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Interviews

Emil Viklicky: Patriarch of Czech Jazz Piano

By Published: October 31, 2006
AAJ: Bill Evans, one of your main influences, was known for reharmonizing Broadway show tunes, even pop tunes.

EV: "M.A.S.H."

AAJ: Yes, and on that duet album he did with Toots Thielmann, the Paul Simon tune, "I Do It For Your Love."

EV: Yes, yes! [hums tune] Great song!

AAJ: I was just listening to that album on the way to this interview.

EV: Yes, Evans was one of my very first influences.

AAJ: You've been compared to several other pianists—Keith Jarrett, Brad Mehldau, among others.

EV: Mmm ... I don't know—I would not agree completely. I'm harmonically more rich. Nothing against Mehldau—he's a fantastic technician, very modern, but I'm a different kind of player, I think.

AAJ: Let's see...who else have you been compared to? Tommy Flanagan.

EV: Oh, that's nice—he's a real gentleman, very tasteful. What they never mention, when I was a kid I always tried to copy Wynton Kelly. But none of the reviewers ever mentions Kelly because they think he's forgotten now. He's only on one song on Kind of Blue (Columbia, 1959), the rest is Bill Evans.

AAJ: I've seen a video of Miles playing "So What" with Kelly on piano. It was filmed in some television studio. Miles had three trombone players, kind of a horn section, you know, doing that baaa-da riff, and Wynton Kelly playing piano. It's on a website called YouTube—they have two or three old Bill Evans videos there too, by the way, and a couple of early Weather Report. So Evans and Kelly were your main guys?

EV: Yes, they were my boys. You know, I was in London when the first "fusion" was happening in 1968. I was there as an exchange student, you know, and I bought two Herbie Hancock records.

AAJ: Which ones?

EV: Maiden Voyage (Blue Note, 1965) and Like a Child (Blue Note, 1968). I still have them; I bought them on CD later on. After Evans, that was probably the best influence—early Herbie, not later when he goes to ...

AAJ: Like after he got into Head Hunters (Columbia, 1973) and all that?

EV: Right, after Head Hunters. I mean, that's fine, of course, nothing against that.

AAJ: I saw him in the early 70s when he was playing Mwandishi (Warner Bros., 1970) and Crossings (Warner Bros., 1971), when he was making the transition.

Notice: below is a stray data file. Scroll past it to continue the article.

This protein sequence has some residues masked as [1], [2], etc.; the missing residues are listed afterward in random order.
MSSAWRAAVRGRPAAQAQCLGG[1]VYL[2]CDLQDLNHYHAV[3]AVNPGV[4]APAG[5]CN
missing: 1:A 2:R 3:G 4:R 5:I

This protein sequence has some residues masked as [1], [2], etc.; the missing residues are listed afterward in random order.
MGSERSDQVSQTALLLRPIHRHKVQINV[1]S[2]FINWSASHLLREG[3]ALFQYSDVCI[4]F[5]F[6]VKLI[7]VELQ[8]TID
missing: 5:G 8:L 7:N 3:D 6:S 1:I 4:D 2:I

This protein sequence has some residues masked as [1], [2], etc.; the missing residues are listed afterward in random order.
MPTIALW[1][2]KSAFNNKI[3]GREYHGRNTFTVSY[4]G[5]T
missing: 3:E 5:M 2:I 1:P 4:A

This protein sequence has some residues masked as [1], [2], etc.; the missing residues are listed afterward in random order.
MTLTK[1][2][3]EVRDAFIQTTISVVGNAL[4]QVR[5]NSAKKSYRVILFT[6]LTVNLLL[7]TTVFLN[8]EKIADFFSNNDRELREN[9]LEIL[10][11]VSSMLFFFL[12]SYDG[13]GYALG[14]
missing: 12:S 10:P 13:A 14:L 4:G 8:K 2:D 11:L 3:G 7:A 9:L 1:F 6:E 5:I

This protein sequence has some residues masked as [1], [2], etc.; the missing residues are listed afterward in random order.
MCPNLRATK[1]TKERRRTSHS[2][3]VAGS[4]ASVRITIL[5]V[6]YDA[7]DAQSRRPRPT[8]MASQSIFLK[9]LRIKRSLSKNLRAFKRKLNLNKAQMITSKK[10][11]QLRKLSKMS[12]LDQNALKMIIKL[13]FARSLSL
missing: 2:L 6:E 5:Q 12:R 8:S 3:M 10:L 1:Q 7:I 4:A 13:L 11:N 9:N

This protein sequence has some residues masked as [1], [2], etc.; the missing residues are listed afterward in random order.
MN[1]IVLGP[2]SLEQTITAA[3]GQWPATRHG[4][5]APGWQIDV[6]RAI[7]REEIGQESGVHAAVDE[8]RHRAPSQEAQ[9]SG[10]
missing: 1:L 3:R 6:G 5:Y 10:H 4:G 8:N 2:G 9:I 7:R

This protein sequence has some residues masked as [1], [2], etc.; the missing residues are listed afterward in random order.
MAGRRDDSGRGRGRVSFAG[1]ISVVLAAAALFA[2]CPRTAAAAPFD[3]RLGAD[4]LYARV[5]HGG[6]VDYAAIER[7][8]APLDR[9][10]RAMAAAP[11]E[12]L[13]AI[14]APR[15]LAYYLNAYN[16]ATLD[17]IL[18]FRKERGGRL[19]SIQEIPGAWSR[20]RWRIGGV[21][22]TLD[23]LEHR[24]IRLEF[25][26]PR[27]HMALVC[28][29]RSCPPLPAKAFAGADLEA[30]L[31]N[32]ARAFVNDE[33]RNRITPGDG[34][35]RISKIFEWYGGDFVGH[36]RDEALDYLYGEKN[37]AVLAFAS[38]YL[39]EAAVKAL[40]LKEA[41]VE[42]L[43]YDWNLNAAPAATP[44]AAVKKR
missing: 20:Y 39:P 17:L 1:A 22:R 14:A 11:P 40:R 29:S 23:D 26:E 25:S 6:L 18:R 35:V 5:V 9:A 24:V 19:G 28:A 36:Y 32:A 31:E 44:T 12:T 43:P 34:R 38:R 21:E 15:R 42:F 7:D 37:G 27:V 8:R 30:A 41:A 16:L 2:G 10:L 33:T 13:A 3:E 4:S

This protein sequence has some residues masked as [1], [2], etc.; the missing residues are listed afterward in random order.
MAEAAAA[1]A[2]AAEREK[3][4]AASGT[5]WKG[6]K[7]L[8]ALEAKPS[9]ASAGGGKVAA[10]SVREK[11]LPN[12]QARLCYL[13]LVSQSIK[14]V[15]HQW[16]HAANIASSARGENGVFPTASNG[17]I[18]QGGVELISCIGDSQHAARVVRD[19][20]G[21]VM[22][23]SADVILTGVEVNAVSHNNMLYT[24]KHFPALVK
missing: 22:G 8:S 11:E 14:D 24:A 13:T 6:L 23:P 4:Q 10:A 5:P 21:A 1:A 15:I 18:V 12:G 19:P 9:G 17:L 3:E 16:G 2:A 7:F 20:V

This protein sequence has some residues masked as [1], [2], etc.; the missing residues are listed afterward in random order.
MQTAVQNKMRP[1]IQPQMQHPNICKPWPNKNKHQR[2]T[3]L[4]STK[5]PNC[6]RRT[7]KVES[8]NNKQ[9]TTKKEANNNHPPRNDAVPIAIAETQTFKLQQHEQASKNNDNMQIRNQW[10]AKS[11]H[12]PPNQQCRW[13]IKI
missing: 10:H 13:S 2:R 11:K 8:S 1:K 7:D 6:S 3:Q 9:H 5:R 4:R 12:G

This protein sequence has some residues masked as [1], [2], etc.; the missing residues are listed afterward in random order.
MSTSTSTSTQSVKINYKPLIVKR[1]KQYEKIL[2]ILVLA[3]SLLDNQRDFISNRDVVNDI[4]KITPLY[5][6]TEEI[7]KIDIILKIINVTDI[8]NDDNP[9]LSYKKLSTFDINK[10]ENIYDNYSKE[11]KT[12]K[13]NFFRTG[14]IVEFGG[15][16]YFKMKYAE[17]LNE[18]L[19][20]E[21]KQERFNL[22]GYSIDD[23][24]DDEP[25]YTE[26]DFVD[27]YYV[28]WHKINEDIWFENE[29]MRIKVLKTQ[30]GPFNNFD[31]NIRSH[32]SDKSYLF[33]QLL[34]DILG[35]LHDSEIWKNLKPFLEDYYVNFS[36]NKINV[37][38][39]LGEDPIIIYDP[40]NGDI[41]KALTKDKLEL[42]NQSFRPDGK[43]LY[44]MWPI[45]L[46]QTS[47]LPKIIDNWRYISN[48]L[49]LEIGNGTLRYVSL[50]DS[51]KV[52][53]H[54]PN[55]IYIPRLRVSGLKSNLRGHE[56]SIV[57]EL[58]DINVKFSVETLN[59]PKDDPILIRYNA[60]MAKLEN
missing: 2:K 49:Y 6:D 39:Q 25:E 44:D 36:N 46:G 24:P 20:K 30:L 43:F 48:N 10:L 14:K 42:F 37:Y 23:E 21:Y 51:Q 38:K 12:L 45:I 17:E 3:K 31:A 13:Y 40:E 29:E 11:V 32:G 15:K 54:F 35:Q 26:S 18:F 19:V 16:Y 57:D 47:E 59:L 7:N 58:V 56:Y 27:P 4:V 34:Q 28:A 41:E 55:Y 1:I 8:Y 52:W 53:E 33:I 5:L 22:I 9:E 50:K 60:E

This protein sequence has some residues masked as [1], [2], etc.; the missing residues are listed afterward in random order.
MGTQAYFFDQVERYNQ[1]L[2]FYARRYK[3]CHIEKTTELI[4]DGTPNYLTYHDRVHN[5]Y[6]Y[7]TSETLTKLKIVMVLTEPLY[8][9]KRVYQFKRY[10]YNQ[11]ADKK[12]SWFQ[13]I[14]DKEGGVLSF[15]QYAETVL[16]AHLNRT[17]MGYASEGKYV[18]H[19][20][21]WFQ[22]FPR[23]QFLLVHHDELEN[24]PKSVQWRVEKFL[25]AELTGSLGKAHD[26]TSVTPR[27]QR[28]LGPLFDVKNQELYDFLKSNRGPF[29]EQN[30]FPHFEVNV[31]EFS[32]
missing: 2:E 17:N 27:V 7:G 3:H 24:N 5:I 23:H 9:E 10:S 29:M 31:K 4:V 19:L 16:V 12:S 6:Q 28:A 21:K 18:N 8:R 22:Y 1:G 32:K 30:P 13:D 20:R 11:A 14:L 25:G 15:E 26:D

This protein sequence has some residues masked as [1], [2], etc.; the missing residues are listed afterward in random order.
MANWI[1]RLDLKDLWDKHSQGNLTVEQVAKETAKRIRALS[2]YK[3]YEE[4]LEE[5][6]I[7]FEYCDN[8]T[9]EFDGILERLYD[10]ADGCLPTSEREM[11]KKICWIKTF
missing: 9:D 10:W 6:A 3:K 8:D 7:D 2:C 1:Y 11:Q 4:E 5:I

EV: As he got more into the more rock thing, yes. But he does still play blues, you know.

AAJ: You'd like a video I recently saw of Miles, a concert he did in Paris very shortly before his death. It was kind of an all-star deal—Kenny Garrett, Zawinul, Shorter. Miles was calling guys up for tunes, you know, with that gravel voice, "Jooooe, Jooooe." Herbie was playing one of those keyboards you wear like a guitar. So anyway, one thing that intrigues me is that originally you were a math student in college. Was your first idea to be a mathematics professor?

EV: No, my first idea was to be a musician, but my father said to me, "Look, you already have two artists in the family, me and your uncle ... and you see the trouble he had! Do you want another artist in the family—are you crazy or what?" I was a good boy and, "Yes, you're right." He said "You have a talent for mathematics; you make fun of your secondary school math teachers. This will cost you nothing, and you can always continue to play music." He showed me the hard side of being an artist. So I said, "OK, I'm going to be a good boy and study mathematics." I could've done it.

AAJ: So, you could've been a math professor if you'd had to, if things had gone differently?

EV: Oh, yes. When I graduated—this was in 1971—my professor asked if I wanted to stay at the University I was kind of rude, like 23-year-olds can be, and said, "No thank you, Professor. I'm going to Prague." He said, "Are you going to study mathematics there?" I said, "No." He said, "What are you going to do?" I said, "I'm going to play jazz in Prague." And he said, "Oh, no!" He felt that my senior thesis was really excellent work. It dealt with what are called "symmetrical polynomials." He said, "You could easily upgrade it to qualify for a doctorate in six months to a year, but you'll have to see the dean of the faculty." So I said, "OK, I'll try" and went to see him. He was this little, small, guy who said to me, "I don't give a damn about your bloody symmetrical polynomials—if you want to be a doctor of mathematics you will have to study Marxism-Leninism really hard!" This was after the Russians came in 1968; things had gotten quite bad. I stood there looking down at him and immediately I thought to myself, "I hope this won't last more than fifteen seconds because if it does I'm going to blow up at him!" I knew right then that was my very last five minutes in mathematical circles. I said, "Bye-bye," and that was the end of my doctoral degree in mathematics.


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